In hospitals, treatment facilities, community clinics, and private practices, clients with AOD problems are seen regularly. While the numbers vary from setting to setting, the prevalence of problematic alcohol and drug use in clinical settings is said to be much higher than in the general population (Denning et al. , 2004). Research indicates that over 25% of individuals presenting in clinical settings have diagnosable alcohol problems (Schuckit, 1995).
Another study concluded that roughly one quarter to one half of all patients being treated by health care workers for medical or psychological problems, also revealed problems related to alcohol and/or drug abuse (Kiesler, Simpkins, & Morton, 1991). Due to the prevalence of alcohol disorders in both the general and clinical population, it is important that all mental health workers become adept at screening for Alcohol & Other Drug (AOD) problems, so as to reach out to the substance abusing person when he/she presents for treatment.
However, approximately 90% of Americans in need of treatment specifically for substance abuse are not receiving care (Prochaska, DiClemente, & Norcross, 1992). In addition, there are few treatment models available to meet the needs of individuals who would benefit from learning to moderate alcohol and drug consumption, eliminate harmful drinking practices such as binge drinking and reduce negative outcomes from substance use such as health problems, domestic violence while intoxicated, drinking under the influence arrests and the deleterious impacts of substance use-related fetal damage during pregnancy.
The numbers of individuals in need of treatment for alcohol and drug abuse disorders indicates an urgent need for brief, low cost and easily accessible interventions to meet this need. This study is narrowly focused on individual outcomes of harm reduction programs. It does not take a stance on the causes of addiction. However, a working understanding of the theoretical models on which the alcohol abuse treatment system rests is crucial in understanding the social context in which harm reduction programs operate.
A thorough history of addiction treatment in the United States is provided by White (1998). Harm reduction originated in Holland and England in the 1970s as a public health response to intravenous (IV) drug use and focused on providing clean needles and in some cases, prescription heroin to heroin users in order to reduce the negative social, medical, and legal consequences related to IV drug use for these individuals and the larger community.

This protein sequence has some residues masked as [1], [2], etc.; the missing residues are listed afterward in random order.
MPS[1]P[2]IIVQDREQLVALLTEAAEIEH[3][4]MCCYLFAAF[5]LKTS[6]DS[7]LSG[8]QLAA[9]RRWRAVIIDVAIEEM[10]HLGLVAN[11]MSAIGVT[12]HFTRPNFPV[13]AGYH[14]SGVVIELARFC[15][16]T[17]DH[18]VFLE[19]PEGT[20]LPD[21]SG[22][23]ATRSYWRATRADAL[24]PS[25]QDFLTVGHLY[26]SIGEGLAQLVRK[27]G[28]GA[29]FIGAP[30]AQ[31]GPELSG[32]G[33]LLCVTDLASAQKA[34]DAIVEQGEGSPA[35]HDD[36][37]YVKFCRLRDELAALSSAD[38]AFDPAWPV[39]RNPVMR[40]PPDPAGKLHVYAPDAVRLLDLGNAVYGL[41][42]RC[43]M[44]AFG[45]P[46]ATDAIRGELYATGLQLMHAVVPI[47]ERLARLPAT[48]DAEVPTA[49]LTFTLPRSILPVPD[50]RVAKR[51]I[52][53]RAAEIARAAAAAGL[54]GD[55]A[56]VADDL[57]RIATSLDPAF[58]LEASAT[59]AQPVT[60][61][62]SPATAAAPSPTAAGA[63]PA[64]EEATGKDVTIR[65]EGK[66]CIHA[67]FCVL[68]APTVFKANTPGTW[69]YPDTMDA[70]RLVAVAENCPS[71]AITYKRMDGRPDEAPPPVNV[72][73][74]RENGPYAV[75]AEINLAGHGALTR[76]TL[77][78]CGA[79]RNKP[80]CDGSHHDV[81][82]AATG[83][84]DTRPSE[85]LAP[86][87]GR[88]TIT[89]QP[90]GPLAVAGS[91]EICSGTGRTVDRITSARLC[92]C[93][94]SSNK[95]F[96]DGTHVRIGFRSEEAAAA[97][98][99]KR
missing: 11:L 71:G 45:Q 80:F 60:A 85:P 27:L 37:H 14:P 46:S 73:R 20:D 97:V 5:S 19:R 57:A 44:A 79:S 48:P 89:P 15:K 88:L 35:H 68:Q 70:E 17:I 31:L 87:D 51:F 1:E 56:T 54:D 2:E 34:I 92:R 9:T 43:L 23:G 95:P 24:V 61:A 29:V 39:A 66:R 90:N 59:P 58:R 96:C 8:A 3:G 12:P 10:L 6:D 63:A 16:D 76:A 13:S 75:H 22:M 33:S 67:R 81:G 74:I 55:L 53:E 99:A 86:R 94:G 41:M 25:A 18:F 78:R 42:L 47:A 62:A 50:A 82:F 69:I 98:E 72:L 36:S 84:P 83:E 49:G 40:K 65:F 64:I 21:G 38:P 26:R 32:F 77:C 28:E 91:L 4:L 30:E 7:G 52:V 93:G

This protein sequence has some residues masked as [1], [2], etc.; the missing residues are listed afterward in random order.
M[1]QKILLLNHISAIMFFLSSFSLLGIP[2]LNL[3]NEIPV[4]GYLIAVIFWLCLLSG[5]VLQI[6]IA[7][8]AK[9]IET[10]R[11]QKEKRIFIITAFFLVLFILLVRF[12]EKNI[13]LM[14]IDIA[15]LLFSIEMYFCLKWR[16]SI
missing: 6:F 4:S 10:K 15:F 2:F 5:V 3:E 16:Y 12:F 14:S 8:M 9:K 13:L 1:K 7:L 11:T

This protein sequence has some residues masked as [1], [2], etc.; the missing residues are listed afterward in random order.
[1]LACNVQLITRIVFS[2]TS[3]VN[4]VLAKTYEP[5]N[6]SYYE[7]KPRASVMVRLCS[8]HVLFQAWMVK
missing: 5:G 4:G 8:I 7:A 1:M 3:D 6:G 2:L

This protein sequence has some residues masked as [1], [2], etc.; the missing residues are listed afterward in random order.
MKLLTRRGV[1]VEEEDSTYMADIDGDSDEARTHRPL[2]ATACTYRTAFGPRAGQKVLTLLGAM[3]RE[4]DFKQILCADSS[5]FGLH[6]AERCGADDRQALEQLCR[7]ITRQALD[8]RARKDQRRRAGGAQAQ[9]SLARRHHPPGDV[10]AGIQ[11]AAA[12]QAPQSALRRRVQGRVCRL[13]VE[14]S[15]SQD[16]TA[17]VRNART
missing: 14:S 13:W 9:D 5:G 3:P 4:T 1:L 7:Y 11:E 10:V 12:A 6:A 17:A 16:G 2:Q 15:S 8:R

Harm reduction emerged in the United States about 15 years ago as a public health response to the HIV/AIDS epidemic. The focus in the U. S. was originally on providing clean needles, promoting condom use and encouraging methadone treatment for heroin users. In the past several years, harm reduction principles have begun to be more actively employed in substance use treatment in the U. S. with the emergence of harm reduction-based psychotherapy for substance users (Denning, 2000).
Harm reduction psychotherapy integrates theoretical aspects of cognitive-behavioral therapy, dialectical behavior therapy, and psychodynamic-based relational analysis (Tatarsky, 2002, 2003). The techniques utilized in harm reduction interventions are based on interventions developed in the relapse prevention model often used in substance treatment (Marlatt & Donovan, 2005) and motivational interviewing (Miller & Rollnick, 2002).
Well-known are the moral and disease models of addiction. The moral model sees alcoholism, for example, as an issue of moral failing where drinking is a sinful act. The disease model speaks back to the moral model, informed by an understanding of “addictive behaviors as based on an underlying physical dependency and attention is focused on physiological predisposing factors, presumed to be genetically transmitted, as the underlying cause of addiction (Denning et al. , 2004, p. 45).
” Traceable back to the early nineteenth century, E. M. Jellinek introduced the current version of the model. It has since been sanctioned by the American Medical Association and other prestigious organizations such as the World Health Organization. It is believed to have dominated scientific inquiry and treatment approaches during the 20th century dating back more than 200 years (Denning et al. , 2004).